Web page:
February 2016

Voices from street cafes to the corridors of government tell of Argentina’s rebirth—one that is energetically re-engaging the international community and developing plans to reform its economy so it works for the people of Argentina.  Bringing in a new era for Argentina will present many challenges for President Macri and his new team. That said, the early achievements demonstrate that Argentina is off to a very good start.

After 14 long years of negotiations, Macri’s team has reached an agreement with the bond-holders. Earlier the Macri team achieved an agreement with an Italian bank and an agreement with US based Elliot Manager and Aurelius Capitol was concluded on March If Argentina’s Congress passes the legislation necessary to authorize these agreements, President Macri will have achieved his first campaign promise—to give Argentina access to the capitol markets.

With these agreements Argentina can begin to rebuild its economic relationship not only with the capitol markets but also with the International Financial Institutions including the IMF and the World Bank. In response to President Macri’s commitments, the US released its hold on the IMF and World Bank ability to lend to Argentina; rumor has it that US Treasury was also instrumental in the US bond holders agreement.

Since taking office the Macri government has removed currency controls thereby ridding Argentina of multiple exchange rates and allowing the currency to float freely. Dollars can be bought and sold without restraint and Argentine businesses can purchase inputs from abroad. These reforms should boost Argentina’s exports and benefit the countries critical agricultural and commodities sectors.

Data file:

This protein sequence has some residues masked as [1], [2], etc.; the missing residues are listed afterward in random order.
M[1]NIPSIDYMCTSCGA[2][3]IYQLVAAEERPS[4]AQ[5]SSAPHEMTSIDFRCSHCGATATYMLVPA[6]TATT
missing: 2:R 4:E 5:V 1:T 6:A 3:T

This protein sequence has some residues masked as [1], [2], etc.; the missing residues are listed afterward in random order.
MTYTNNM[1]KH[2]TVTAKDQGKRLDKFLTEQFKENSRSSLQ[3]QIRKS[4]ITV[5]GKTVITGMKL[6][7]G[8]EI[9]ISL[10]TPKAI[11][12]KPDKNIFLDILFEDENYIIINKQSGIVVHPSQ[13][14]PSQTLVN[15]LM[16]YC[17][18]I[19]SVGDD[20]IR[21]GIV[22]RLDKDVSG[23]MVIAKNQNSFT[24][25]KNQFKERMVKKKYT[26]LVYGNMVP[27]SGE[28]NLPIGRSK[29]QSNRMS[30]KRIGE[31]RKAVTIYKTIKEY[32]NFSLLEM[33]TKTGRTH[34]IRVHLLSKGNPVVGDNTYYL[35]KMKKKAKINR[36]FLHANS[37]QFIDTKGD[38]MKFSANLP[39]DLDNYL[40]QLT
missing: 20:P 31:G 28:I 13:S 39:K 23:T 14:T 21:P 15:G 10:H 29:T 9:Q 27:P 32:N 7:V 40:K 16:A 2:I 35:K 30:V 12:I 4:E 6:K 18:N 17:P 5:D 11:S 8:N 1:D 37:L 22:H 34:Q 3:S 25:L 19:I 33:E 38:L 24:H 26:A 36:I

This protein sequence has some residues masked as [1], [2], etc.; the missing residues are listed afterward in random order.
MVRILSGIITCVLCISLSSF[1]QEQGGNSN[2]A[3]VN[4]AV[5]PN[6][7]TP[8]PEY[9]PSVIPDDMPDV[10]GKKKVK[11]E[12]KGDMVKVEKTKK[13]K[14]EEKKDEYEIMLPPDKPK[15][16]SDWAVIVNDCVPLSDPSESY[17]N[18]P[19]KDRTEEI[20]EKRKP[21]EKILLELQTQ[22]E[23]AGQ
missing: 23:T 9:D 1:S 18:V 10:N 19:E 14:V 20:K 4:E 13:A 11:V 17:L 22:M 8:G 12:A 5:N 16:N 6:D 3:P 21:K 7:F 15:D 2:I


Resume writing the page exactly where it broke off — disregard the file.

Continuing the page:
While embarking on a campaign to put Argentina’s fiscal house in order and its economy functioning to serve the people, President Macri is putting Argentina back on the global stage. Under the Kirchner government diplomatic relations with many countries including the US were strained whereas relationships with Venezuela, Bolivia, China and MERCOSUR countries flourished. President Macri has changed Argentina’s course and is reengaging Western democracies including the United States and denouncing human rights violations in Latin America, including denouncing President Maduro’s efforts to stop newly elected Venezuelan Members of Congress from taking their seats.

While I was visiting Buenos Aires last week I watched the country celebrate as President Macri hosted President Francois Hollande of France; Prime Minister Matteo Renzi of Italy visited the week prior. That same week, US President Obama announced he would visit Argentina, the only G-20 country he had not visited. Seeing these dignitaries alongside President Macri in the “pink house” is a clear sign that the world community is warmly welcoming Argentina back.

Watching Argentina retake its place on the global stage made me wonder whether Argentina’s changes were a sign of a deeper, regional change. The same week Renzi and Hollande visited Argentina, Bolivian President Morales lost a national referendum that would have enabled him to seek office for a fourth term and President Correa in Ecuador announced he would not seek reelection in 2017.